The Telegraph
Tuesday , January 8 , 2013
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Extra levy on rich on agenda

New Delhi, Jan. 7: The idea of taxing the super-rich seems to have arrived in India after sweeping the West.

Top finance ministry officials said they were seriously looking at C. Rangarajan’s suggestion that the super-rich pay a surcharge on the basic tax rate of 30 per cent. “We are looking at it … maybe something like a 5-10 per cent surcharge for people in the income bracket of Rs 50 lakh or perhaps Rs 1 crore and above could be looked at,” officials said.

A surcharge is a tax on the tax, which means a 5 per cent surcharge on the top bracket of 30 per cent will translate to an effective tax rate of 31.5 per cent. The government already levies a surcharge — called the education cess — of 3 per cent on all tax-payers. The direct taxes code, which the government intends to bring in at some stage, talks of doing away with surcharges and capping income tax at 30 per cent at a range far higher than the current Rs 10 lakh and above.

However, officials as well as economists who met finance minister P.Chidambaram as part of the pre-budget consultations, were unanimous that a new tax slab for the so-called super-rich should not be established as this would “be seen as retrograde” by tax payers and in the absence of better collection system backfire in the form of lower declarations.

Rangarajan had last week argued that surcharge was a good idea, saying “as we go along, we need to raise more revenues and the people with larger incomes must be willing to contribute more”. All over the world, the question of equity has been behind the move to tax the super-rich.

The US has been toying with the idea of raising taxes after billionaires such as Warren Buffet came out in support of the idea, arguing that the country’s super-rich were in most cases paying a lower rate than their own employees because of various exemptions on returns on financial investments.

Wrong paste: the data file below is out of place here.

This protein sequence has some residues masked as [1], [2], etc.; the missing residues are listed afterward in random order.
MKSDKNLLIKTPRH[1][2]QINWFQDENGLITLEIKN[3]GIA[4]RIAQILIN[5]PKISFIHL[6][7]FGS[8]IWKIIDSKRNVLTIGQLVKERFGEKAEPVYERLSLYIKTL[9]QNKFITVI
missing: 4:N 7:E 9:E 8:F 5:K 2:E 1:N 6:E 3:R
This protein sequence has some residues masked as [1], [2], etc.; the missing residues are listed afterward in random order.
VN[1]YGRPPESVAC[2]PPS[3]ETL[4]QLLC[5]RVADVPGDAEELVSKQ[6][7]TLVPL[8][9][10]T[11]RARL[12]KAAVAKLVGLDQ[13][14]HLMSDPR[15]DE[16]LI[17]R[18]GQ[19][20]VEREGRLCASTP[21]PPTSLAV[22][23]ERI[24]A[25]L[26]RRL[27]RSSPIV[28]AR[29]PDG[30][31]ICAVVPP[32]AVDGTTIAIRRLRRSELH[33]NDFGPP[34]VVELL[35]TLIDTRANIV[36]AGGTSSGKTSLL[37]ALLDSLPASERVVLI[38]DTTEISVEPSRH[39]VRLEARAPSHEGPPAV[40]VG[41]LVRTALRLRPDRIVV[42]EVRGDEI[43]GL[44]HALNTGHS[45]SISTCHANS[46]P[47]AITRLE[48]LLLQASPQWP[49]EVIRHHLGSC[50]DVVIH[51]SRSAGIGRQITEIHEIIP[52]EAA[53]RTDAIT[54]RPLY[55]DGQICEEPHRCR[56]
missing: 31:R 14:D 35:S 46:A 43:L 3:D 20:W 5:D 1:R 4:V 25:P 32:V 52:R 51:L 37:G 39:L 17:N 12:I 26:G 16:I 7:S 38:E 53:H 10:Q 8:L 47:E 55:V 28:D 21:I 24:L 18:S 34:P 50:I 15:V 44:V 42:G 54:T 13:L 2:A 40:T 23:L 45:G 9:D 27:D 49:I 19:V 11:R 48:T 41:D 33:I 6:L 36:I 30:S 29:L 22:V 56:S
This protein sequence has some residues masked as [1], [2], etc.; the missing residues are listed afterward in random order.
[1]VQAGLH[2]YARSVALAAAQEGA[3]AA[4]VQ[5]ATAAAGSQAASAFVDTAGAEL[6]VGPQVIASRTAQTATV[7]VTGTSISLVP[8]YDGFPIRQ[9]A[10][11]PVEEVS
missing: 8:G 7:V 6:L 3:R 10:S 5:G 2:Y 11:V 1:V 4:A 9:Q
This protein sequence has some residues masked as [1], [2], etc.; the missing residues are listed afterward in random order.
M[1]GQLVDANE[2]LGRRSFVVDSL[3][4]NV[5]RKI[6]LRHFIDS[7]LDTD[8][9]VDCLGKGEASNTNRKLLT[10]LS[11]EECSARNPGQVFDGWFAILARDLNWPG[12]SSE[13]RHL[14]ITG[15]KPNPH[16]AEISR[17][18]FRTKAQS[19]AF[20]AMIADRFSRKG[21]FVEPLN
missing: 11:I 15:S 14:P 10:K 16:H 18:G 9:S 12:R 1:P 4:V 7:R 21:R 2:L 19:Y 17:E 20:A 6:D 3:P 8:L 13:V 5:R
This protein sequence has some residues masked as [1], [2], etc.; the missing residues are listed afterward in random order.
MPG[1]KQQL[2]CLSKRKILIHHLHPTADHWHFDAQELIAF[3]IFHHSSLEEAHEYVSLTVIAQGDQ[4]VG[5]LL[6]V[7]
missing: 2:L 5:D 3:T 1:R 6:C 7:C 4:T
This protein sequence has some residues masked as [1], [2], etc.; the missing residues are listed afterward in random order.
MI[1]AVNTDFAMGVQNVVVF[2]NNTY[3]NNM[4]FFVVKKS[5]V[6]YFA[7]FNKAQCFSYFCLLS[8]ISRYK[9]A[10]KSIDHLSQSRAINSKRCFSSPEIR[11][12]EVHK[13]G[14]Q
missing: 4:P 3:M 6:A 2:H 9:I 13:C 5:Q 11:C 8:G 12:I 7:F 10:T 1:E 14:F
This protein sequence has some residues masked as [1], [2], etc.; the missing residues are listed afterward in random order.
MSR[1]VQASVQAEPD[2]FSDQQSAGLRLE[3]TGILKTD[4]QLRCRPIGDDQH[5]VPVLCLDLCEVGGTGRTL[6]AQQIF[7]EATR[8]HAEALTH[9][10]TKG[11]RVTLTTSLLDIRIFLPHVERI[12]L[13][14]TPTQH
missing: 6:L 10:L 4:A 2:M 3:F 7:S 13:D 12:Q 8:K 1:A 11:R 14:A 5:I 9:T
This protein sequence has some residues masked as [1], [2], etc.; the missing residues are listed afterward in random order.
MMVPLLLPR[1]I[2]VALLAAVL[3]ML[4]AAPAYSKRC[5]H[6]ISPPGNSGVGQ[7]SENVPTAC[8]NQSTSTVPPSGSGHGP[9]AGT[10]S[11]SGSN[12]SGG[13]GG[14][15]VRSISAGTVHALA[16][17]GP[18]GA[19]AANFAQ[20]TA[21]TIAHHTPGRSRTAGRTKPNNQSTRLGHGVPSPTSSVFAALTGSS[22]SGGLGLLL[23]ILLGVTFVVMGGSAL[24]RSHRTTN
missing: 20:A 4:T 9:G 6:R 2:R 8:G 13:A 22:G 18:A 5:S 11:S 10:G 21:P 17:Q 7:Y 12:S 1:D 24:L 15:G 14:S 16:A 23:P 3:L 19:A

France wants to bring in a 75 per cent rate of taxes, which has led to French actor Gérard Depardieu relocating to Russia. But one problem for India is how to define the super-rich. In France, people with income of over 1 million euros annually are dubbed the super-rich. In India conventionally, people with more than Rs 1 crore as annual income are considered super-rich.

Economists also advised the finance minister to bring in an inheritance tax for the rich. The direct taxes code has a chapter on wealth tax but is silent on the inheritance tax.

“Basically, we need to expand the tax base … the number of people who have declared income above Rs 10 lakh a year are just 1.4 million,” pointed out Rajiv Kumar, economist and former secretary-general of Ficci, who attended the meeting with the finance minister.

Economists, including Nitin Desai, Omkar Goswami, Bharat Ramaswamy, Ajit Ranade, Shekhar Shah and Rohini Somanathan, suggested setting up an asset management office especially to manage central government urban land in various metro, tier II and tier III cities. They also suggested incentives to boost small savings schemes, which have gone down 5 per cent over the years.